A Board Book Every Week: No. 22
A brilliant lift-the-flaps book written and illustrated by Nicola Smee, combining hide-and-seek, bedtime anxieties, and some delightfully helpful pets.
The little girl at the heart of this story is all ready for bed but can’t go until her teddy is found – but where is it? Cupboards, drawers and tablecloths are lifted to reveal a growing number of animals, but no Ted. I particularly like the flap which shows Grandpa to be sitting on a bag full of – could they be? – Werthers Originals.
It turns out that Ted has been washed and is outside on the washing line – another anxiety about favourite huggies and suckies and soft toys. I recall one of my children kneeling before the washing machine, paws pressed to the glass door, while his cuddly quilt swished round inside. It had been cut in two and I was hoping he wouldn’t notice when the spare half was in for a much-needed wash.
Happy endings here with everyone snuggled up to sleep, and as the blurb says ‘loads for children to investigate, spot and count’. The little mice asleep in a pair of slippers are a lovely touch.
Really simple text, with a rhyme on the short 4-line pages, makes for a manageable and familiar storyline, and the possibility of talking about emotions with a toddler. One flap shows our heroine with a tear on her cheek.
The colours are cheery and bright without being lurid. It reminds me of Where’s Spot?, but is a bit more sophisticated.
Bound to be a favourite!
The latest addition to my library of stimulating and diverse baby books…
A Board Book Every Week: No. 11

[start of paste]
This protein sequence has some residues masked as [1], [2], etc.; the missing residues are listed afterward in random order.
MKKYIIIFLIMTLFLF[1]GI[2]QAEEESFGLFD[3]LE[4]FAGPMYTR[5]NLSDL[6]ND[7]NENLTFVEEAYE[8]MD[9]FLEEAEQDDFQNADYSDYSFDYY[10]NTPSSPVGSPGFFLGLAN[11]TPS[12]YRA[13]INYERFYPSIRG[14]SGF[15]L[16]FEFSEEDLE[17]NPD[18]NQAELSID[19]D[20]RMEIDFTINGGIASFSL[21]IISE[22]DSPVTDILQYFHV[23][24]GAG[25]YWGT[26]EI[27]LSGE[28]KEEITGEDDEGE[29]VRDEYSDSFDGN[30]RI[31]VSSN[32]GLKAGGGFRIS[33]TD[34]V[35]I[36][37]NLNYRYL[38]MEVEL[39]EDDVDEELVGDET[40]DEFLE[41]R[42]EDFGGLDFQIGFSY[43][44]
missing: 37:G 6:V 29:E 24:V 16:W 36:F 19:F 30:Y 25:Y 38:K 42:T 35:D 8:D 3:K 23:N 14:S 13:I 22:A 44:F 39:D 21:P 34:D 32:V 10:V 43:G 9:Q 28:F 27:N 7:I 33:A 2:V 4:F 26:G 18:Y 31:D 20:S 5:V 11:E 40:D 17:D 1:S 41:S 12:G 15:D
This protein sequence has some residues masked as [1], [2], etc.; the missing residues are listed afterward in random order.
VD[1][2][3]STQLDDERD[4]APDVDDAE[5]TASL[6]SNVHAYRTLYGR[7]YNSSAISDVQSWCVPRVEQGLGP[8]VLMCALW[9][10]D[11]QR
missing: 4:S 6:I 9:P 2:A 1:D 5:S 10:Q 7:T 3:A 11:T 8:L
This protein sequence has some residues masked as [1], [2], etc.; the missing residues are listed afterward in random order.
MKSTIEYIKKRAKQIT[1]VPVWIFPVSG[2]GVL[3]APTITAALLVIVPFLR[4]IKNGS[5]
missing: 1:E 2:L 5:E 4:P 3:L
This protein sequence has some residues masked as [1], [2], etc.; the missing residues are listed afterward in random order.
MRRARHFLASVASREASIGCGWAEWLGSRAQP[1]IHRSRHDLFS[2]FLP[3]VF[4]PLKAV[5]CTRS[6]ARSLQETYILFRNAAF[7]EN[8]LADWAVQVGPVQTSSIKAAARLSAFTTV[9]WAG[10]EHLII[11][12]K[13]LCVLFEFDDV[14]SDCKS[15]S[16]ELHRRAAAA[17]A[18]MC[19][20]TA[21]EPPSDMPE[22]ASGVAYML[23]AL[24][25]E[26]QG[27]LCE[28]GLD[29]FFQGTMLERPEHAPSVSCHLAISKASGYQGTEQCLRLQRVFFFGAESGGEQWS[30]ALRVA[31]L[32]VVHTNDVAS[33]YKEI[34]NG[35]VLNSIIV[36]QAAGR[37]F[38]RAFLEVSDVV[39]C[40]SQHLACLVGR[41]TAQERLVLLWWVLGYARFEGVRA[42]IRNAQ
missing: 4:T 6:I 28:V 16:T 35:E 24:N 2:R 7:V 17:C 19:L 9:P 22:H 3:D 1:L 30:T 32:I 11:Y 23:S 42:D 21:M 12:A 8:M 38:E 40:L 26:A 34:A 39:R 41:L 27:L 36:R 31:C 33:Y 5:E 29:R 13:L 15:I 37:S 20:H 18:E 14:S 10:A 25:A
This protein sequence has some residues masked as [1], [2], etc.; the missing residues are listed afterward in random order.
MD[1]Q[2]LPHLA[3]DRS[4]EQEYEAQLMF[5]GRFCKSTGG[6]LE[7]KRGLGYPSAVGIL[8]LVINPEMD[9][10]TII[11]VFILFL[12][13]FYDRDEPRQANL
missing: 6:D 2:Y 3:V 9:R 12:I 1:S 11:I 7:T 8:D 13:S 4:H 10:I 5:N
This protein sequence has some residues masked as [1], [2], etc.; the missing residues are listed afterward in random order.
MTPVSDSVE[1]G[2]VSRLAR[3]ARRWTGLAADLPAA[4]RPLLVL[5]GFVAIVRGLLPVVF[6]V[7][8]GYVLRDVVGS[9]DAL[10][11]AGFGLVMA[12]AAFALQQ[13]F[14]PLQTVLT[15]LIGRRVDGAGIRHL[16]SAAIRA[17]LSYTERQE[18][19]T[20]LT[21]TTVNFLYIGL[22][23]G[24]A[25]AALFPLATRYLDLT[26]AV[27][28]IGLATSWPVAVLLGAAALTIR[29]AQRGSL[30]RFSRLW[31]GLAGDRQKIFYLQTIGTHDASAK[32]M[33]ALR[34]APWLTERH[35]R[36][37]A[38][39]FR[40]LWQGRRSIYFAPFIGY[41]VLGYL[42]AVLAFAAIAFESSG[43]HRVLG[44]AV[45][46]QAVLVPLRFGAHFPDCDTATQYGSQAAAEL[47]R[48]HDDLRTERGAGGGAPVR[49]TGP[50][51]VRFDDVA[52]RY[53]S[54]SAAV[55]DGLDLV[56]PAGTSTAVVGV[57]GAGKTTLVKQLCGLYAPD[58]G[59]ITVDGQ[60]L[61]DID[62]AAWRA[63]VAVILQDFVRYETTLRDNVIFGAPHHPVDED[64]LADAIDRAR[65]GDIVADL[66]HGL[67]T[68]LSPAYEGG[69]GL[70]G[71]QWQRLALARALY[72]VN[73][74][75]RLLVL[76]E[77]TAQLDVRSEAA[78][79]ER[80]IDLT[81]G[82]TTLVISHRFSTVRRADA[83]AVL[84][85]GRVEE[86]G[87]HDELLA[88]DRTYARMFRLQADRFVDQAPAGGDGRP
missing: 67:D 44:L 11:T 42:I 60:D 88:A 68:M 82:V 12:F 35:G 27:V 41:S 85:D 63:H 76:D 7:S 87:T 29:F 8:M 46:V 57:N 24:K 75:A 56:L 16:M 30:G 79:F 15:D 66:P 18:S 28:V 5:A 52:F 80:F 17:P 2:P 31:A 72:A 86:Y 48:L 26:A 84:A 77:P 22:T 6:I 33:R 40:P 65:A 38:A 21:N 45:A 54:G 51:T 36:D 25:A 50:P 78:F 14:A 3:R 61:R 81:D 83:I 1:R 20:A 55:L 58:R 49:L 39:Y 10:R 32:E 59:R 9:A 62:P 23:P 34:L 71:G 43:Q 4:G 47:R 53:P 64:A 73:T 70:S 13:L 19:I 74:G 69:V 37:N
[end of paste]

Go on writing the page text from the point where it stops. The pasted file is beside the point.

This is the first proper lift-the-flap book in my selection and I love it because it’s visually very clever. Flaps in board books usually lift on to a ‘what’s inside?’ reveal – or a ‘who’s hiding behind the door/tree/etc?’ In this little book when the flap is lifted colourful flowers morph into animals, very convincingly and inventively. Each one is a surprise. As the back cover says, ‘Now you see it, now you don’t’.
Okay, so I spotted it in the shop at Tate Modern and it is rather arty – but it works. Arty, yet not too arty. The images are clear enough for most children, with lots of glossy snow-white space around them. The colours are vivid with high-contrast black outlines, so it should appeal to young babies too. The flaps are sturdy and easy to manipulate.
I’m not expecting a toddler or baby to tell the difference between a tulip and a daisy (though we’ve had botanical accuracy in I Am A Bunny) so we could just call them all flowers. But a snake, a sheep, a bear, a lion and a butterfly are pretty exciting finds. A couple of the animals named in the book as a ‘kitten’ and a ‘cockerel’ could easily be called ‘cat’ and ‘chicken’ if those are more familiar words to your child. The thing is not to be afraid of using a book in the best way for you, certainly at this stage.
And the final double-page spread – the icing on the cake – shows all the animals and flowers featured in a mad flowery meadow, looking remarkably amicable together. A great chance to practice the words all over again.